There are not many free lunches in investing outside of diversification. If you’re earning any sort of return, you likely face some risk attached to it. Enjoying the income from dividend stocks? You’re exposed to market risk. Liking the yield of corporate bonds? You’re affected by rising interest rates.
That being said, sometimes investors can catch a break. Thanks to the Bank of Canada’s latest interest rate hike of 50 basis points, or 0.5%, high-interest savings accounts (HISAs) are now paying competitive yields. Notably, with the overnight rate set at 3.75%, many HISAs are paying over 4% annually.
A great way to gain the benefits of a HISA in a Tax-Free Savings Account (TFSA) or Registered Retirement Savings Plan (RRSP) is via an exchange-traded fund, or ETF that invests your money into HISAs held with Canadian banks. Let’s look at how this works.
Most investors are familiar with ETFs that hold underlying “baskets” of stocks and bonds. However, ETFs can hold other assets, such as commodities, precious metals, derivatives, or even cash. For cash, this can include deposits in HISAs.
ETFs that invest in HISAs have virtually no market risk. When the market undergoes a correction, bear market, or otherwise crashes, these ETFs don’t drop, making them a safe haven. Without a doubt, keeping cash in a Schedule 1 Canadian bank is as safe as it gets these days.
When you invest in a HISA ETF, your cash is held in an account with these banks, which loan it out to third parties. In return, you earn passive interest income. The banks lend out the money at a rate linked to the Bank of Canada’s overnight rate, which is influenced by any changes in the interest rate.
With interest rates increasing steadily since the start of 2022 (and forecasted to continue), the yields on these HISA ETFs will only get higher and higher. At over 4%, many of these HISA ETFs are now paying yields competitive with Canadian dividend stocks!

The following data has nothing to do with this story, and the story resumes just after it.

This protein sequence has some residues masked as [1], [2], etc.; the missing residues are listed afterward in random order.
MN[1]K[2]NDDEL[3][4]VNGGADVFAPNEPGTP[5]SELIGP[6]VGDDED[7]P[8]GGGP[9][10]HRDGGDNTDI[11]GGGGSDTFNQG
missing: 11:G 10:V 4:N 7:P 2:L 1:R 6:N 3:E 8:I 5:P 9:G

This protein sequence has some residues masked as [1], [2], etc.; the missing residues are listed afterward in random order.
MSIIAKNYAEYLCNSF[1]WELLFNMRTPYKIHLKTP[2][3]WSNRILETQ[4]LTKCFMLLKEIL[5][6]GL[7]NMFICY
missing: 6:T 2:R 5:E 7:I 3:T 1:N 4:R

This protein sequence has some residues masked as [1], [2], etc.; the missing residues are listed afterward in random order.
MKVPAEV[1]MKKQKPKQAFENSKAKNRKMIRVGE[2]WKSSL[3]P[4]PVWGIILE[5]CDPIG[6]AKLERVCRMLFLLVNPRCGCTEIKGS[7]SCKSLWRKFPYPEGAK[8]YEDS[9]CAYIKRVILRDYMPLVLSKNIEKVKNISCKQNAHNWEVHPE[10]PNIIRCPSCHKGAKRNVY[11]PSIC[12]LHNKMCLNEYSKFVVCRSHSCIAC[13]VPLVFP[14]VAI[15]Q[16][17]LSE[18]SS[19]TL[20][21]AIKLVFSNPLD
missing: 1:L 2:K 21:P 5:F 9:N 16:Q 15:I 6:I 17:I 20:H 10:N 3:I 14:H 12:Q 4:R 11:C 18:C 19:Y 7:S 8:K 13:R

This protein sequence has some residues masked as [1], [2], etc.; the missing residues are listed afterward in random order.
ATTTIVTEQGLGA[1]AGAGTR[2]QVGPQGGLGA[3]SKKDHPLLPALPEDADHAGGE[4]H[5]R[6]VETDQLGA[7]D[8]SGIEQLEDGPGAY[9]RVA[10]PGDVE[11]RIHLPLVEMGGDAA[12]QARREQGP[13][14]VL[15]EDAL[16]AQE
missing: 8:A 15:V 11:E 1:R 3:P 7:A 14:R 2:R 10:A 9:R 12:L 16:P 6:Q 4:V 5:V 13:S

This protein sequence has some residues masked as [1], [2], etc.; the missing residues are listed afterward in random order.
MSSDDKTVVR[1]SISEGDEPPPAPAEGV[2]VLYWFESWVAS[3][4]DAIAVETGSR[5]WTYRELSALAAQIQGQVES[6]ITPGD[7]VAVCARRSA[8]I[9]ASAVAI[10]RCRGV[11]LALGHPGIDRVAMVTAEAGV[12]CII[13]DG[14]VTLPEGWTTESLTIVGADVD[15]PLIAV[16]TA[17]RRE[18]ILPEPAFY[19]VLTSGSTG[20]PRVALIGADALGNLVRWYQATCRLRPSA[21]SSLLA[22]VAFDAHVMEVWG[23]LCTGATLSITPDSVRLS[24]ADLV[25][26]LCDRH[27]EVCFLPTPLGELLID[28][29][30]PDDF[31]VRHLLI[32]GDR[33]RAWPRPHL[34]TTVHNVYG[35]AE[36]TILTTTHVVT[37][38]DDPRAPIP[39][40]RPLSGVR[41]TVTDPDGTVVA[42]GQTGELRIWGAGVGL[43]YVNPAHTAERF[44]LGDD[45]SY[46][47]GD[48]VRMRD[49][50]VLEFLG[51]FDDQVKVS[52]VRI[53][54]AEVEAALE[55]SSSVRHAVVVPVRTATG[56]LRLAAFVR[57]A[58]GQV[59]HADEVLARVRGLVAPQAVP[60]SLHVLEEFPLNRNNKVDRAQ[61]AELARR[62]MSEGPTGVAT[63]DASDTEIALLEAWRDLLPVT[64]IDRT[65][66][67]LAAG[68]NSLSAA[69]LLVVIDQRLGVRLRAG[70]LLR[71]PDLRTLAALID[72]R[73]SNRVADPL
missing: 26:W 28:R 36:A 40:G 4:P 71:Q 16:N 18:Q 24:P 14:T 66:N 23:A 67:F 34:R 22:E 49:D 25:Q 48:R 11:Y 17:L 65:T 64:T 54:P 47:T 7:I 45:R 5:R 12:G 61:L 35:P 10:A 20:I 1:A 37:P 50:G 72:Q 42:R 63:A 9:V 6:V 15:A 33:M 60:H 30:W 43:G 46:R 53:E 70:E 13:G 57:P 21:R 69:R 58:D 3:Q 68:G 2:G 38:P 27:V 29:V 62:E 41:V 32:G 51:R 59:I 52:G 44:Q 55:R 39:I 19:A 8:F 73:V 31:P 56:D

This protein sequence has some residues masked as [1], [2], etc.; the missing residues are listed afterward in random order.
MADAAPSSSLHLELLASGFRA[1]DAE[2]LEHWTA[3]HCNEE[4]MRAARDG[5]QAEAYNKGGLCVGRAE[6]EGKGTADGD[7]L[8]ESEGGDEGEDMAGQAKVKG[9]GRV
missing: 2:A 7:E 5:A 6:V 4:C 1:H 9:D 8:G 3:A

When investing in HISA ETFs, keeping an eye on fees is critical. Like all ETFs, they charge a management expense ratio (MER). This is the percentage in fees you pay on an annual basis. For example, a HISA ETF with a MER of 0.10% would cost you around $10 in annual fees for a $10,000 investment.
Subtracting the MER from the gross yield of the ETF gives you the net yield, which is what you actually receive. For example, if a HISA ETF pays a gross yield of 4.20% with a MER of 0.10%, the net yield would be reduced down to 4.10%. This is why keeping the MER low is essential.
Canadian investors looking for a passive income can consider the following HISA ETFs:
The post New Investors: Here’s an Absolutely Brilliant Way to Earn Passive Income appeared first on The Motley Fool Canada.
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Fool contributor Tony Dong has no position in any of the stocks mentioned. The Motley Fool has no position in any of the stocks mentioned. The Motley Fool has a disclosure policy.
By: Tony DongTitle: New Investors: Here’s an Absolutely Brilliant Way to Earn Passive IncomeSourced From: www.fool.ca/2022/11/11/new-investors-heres-an-absolutely-brilliant-way-to-earn-passive-income/Published Date: Fri, 11 Nov 2022 19:15:00 +0000